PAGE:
Author: Richard Evans, CEO
The Royal Australian and New Zealand College of Radiologists (RANZCR) is consulting its members on a new position statement: Image Interpretation by Radiographers - Not the Right Solution.
The overview of the document is: “In recent times there have been moves to expand the role of radiographers to include commenting and interpretation of imaging studies. RANZCR Faculty of Clinical Radiology developed a position statement... to consolidate our position on these activities."
The number one question I have been asked in the past week is: “What did you think of the Position Statement from RANZCR?”
So here is what I think:
- I think it is admirable that the consultation is being conducted in the public domain. You can read the document and find the link for responses.
- I think that it is perfectly fine for a professional body to clarify its policy position on the domain of clinical service in which its members are engaged.
- I think that the RANZCR is likely to have a much more accurate perspective on the condition of clinical imaging service delivery in Australia and New Zealand than we can possibly have from the UK.
- I think that service need should drive service development and innovation and agree that “Optimising patient outcomes and ensuring safety and efficiency of service must form the cornerstone of any changed medical practice”. The experience in the UK shows that team working involving all professionals in the imaging team is particularly important in identifying opportunities for innovation.
- I think it is great that there are “sufficient radiologists to allow for reporting in Australia” and agree that role development of radiographers should not be motivated solely by professional ambition or cost reduction.
- I think that where any professional undertakes image reporting this must be done “to the same standard as, or higher than that supplied by a trained radiologist”.
- I think that clinical professionals act autonomously, are responsible for their own scope of practice and are fully accountable for their actions. Consequently, I agree that “radiologists cannot be held medico-legally responsible for actions taken on the basis of written comments by a radiographer.”
- I think that the implication in the statement that role development of radiographers in the UK has been pursued for motives other than “a desire to improve quality of service or patient care” is unfortunate and should be corrected.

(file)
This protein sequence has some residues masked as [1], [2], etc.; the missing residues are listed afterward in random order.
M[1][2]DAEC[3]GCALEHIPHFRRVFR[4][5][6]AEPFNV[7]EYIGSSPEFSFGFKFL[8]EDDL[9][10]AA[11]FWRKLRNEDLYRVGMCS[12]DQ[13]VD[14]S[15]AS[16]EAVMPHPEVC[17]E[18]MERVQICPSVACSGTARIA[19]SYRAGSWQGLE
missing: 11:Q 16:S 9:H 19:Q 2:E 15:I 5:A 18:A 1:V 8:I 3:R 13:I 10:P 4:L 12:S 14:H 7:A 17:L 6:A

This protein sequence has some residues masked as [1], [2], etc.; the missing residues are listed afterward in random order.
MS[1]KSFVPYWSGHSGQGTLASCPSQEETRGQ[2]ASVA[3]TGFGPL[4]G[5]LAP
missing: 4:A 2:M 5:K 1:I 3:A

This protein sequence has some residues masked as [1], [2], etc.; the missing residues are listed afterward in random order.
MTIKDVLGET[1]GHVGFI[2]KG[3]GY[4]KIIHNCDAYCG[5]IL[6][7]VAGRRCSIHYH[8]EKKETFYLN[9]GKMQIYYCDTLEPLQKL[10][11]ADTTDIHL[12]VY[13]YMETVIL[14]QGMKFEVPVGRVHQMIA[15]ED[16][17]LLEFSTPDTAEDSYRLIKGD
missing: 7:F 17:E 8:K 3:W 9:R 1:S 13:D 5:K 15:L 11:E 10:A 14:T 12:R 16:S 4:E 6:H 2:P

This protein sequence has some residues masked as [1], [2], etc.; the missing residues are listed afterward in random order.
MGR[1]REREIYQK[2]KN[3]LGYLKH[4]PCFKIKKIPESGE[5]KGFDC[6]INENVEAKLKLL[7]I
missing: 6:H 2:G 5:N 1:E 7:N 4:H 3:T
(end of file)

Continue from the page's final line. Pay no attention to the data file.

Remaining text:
- I think that the way the statement quotes UK radiography research on the safety and efficacy of radiographer reporting is poor and appears biased. There is little point, for example, complaining that sources are out of date in comparison to modern imaging methods if no recent research is quoted that might give a better perspective.
- I think it is worth reiterating that that changes to skills mix at this level demand rigorous programmes of education and training, at Masters level, with radiologist input and support. Radiographers undertaking reporting do this with support from radiologists in the UK.
- I think that professions demean themselves when they give in to the temptation to comment on and control another profession’s scope of practice.
- I think that a very large amount of effort has gone in to drafting a statement which seems intentionally to undermine the radiography profession and display an outdated model of paternalistic professionalism.
- I think that team working in diagnostic imaging services in Australia and New Zealand could be harmed unless the statement is radically changed. This in turn may impact upon improvements to patient care which can be brought about through service innovation.
- I think that patients, ultimately, are at risk.
SCoR will respond formally to the consultation, as we believe will our colleagues in the Australian Society of Medical Imaging and Radiation Therapy (ASMIRT). See the comment from their President, Taking the 'Team' out of Team Radiology.